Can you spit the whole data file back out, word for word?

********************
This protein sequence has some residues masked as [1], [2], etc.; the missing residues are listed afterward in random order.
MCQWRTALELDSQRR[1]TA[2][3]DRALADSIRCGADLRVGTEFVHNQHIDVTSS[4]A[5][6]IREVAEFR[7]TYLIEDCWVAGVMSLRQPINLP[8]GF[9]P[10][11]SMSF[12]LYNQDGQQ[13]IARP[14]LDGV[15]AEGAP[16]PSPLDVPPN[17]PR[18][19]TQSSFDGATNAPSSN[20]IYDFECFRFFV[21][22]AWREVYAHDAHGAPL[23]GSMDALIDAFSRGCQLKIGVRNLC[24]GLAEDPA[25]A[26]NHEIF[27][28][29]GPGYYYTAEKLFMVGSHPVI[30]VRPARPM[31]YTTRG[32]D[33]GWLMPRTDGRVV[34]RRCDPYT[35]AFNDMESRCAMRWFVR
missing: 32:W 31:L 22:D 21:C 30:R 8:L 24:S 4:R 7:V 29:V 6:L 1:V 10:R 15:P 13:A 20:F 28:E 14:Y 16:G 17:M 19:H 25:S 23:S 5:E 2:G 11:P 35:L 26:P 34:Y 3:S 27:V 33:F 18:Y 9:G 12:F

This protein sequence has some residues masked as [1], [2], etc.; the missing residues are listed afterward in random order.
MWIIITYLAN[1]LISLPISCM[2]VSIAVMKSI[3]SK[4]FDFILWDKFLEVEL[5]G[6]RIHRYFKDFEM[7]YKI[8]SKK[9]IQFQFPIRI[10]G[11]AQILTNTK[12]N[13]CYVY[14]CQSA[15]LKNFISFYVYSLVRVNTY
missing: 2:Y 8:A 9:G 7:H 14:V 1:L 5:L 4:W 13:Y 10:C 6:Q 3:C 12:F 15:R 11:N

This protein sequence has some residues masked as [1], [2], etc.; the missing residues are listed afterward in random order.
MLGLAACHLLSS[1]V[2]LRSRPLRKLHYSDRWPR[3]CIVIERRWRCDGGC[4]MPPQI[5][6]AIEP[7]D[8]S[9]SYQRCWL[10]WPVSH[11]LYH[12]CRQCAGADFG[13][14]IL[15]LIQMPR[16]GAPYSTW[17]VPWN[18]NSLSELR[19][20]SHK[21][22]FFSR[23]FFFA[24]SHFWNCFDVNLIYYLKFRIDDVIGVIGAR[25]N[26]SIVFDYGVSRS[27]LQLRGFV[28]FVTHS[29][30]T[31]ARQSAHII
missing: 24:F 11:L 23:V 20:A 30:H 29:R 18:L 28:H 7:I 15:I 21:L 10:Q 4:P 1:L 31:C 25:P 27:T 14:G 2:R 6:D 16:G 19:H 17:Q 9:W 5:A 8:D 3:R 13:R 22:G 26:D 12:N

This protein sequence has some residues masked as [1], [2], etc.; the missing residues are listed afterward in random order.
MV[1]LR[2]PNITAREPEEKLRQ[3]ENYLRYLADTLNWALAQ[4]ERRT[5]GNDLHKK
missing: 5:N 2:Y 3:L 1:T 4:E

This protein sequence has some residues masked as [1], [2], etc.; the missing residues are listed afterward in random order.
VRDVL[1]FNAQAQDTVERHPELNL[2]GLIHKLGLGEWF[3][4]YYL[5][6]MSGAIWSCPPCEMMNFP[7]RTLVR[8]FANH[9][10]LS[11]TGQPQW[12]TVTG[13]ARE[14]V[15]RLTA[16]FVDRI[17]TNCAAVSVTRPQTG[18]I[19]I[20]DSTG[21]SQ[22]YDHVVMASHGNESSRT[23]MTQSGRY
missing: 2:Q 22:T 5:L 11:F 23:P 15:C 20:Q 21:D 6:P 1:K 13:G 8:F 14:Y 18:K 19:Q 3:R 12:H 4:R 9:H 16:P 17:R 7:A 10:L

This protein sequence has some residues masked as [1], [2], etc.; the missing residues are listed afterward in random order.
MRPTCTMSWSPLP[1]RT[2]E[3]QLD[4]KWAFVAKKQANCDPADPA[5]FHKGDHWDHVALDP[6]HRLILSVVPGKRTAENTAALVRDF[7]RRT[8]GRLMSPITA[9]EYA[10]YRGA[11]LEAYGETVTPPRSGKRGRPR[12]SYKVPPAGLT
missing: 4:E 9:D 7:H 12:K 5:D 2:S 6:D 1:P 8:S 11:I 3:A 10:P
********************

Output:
This protein sequence has some residues masked as [1], [2], etc.; the missing residues are listed afterward in random order.
MCQWRTALELDSQRR[1]TA[2][3]DRALADSIRCGADLRVGTEFVHNQHIDVTSS[4]A[5][6]IREVAEFR[7]TYLIEDCWVAGVMSLRQPINLP[8]GF[9]P[10][11]SMSF[12]LYNQDGQQ[13]IARP[14]LDGV[15]AEGAP[16]PSPLDVPPN[17]PR[18][19]TQSSFDGATNAPSSN[20]IYDFECFRFFV[21][22]AWREVYAHDAHGAPL[23]GSMDALIDAFSRGCQLKIGVRNLC[24]GLAEDPA[25]A[26]NHEIF[27][28][29]GPGYYYTAEKLFMVGSHPVI[30]VRPARPM[31]YTTRG[32]D[33]GWLMPRTDGRVV[34]RRCDPYT[35]AFNDMESRCAMRWFVR
missing: 32:W 31:L 22:D 21:C 30:R 8:L 24:S 4:R 7:V 29:V 6:L 1:V 10:R 15:P 13:A 20:F 28:E 14:Y 16:G 17:M 19:H 25:S 23:S 5:E 2:G 11:P 35:L 26:P 34:Y 3:S 27:V 33:F 18:Y 9:G 12:F

This protein sequence has some residues masked as [1], [2], etc.; the missing residues are listed afterward in random order.
MWIIITYLAN[1]LISLPISCM[2]VSIAVMKSI[3]SK[4]FDFILWDKFLEVEL[5]G[6]RIHRYFKDFEM[7]YKI[8]SKK[9]IQFQFPIRI[10]G[11]AQILTNTK[12]N[13]CYVY[14]CQSA[15]LKNFISFYVYSLVRVNTY
missing: 2:Y 8:A 9:G 7:H 14:V 1:L 5:L 4:W 13:Y 10:C 6:Q 3:C 12:F 15:R 11:N

This protein sequence has some residues masked as [1], [2], etc.; the missing residues are listed afterward in random order.
MLGLAACHLLSS[1]V[2]LRSRPLRKLHYSDRWPR[3]CIVIERRWRCDGGC[4]MPPQI[5][6]AIEP[7]D[8]S[9]SYQRCWL[10]WPVSH[11]LYH[12]CRQCAGADFG[13][14]IL[15]LIQMPR[16]GAPYSTW[17]VPWN[18]NSLSELR[19][20]SHK[21][22]FFSR[23]FFFA[24]SHFWNCFDVNLIYYLKFRIDDVIGVIGAR[25]N[26]SIVFDYGVSRS[27]LQLRGFV[28]FVTHS[29][30]T[31]ARQSAHII
missing: 24:F 11:L 23:V 20:A 30:H 29:R 18:L 28:H 7:I 15:I 21:L 10:Q 4:P 1:L 31:C 25:P 27:T 14:G 2:R 6:D 16:G 19:H 17:Q 9:W 5:A 8:D 3:R 13:R 22:G 26:D 12:N

This protein sequence has some residues masked as [1], [2], etc.; the missing residues are listed afterward in random order.
MV[1]LR[2]PNITAREPEEKLRQ[3]ENYLRYLADTLNWALAQ[4]ERRT[5]GNDLHKK
missing: 5:N 2:Y 3:L 1:T 4:E

This protein sequence has some residues masked as [1], [2], etc.; the missing residues are listed afterward in random order.
VRDVL[1]FNAQAQDTVERHPELNL[2]GLIHKLGLGEWF[3][4]YYL[5][6]MSGAIWSCPPCEMMNFP[7]RTLVR[8]FANH[9][10]LS[11]TGQPQW[12]TVTG[13]ARE[14]V[15]RLTA[16]FVDRI[17]TNCAAVSVTRPQTG[18]I[19]I[20]DSTG[21]SQ[22]YDHVVMASHGNESSRT[23]MTQSGRY
missing: 2:Q 22:T 5:L 11:F 23:P 15:C 20:Q 21:D 6:P 1:K 13:G 8:F 14:Y 18:K 19:Q 3:R 12:H 4:R 9:H 16:P 17:R 7:A 10:L

This protein sequence has some residues masked as [1], [2], etc.; the missing residues are listed afterward in random order.
MRPTCTMSWSPLP[1]RT[2]E[3]QLD[4]KWAFVAKKQANCDPADPA[5]FHKGDHWDHVALDP[6]HRLILSVVPGKRTAENTAALVRDF[7]RRT[8]GRLMSPITA[9]EYA[10]YRGA[11]LEAYGETVTPPRSGKRGRPR[12]SYKVPPAGLT
missing: 4:E 9:D 7:H 12:K 5:D 2:S 6:D 1:P 8:S 11:I 3:A 10:P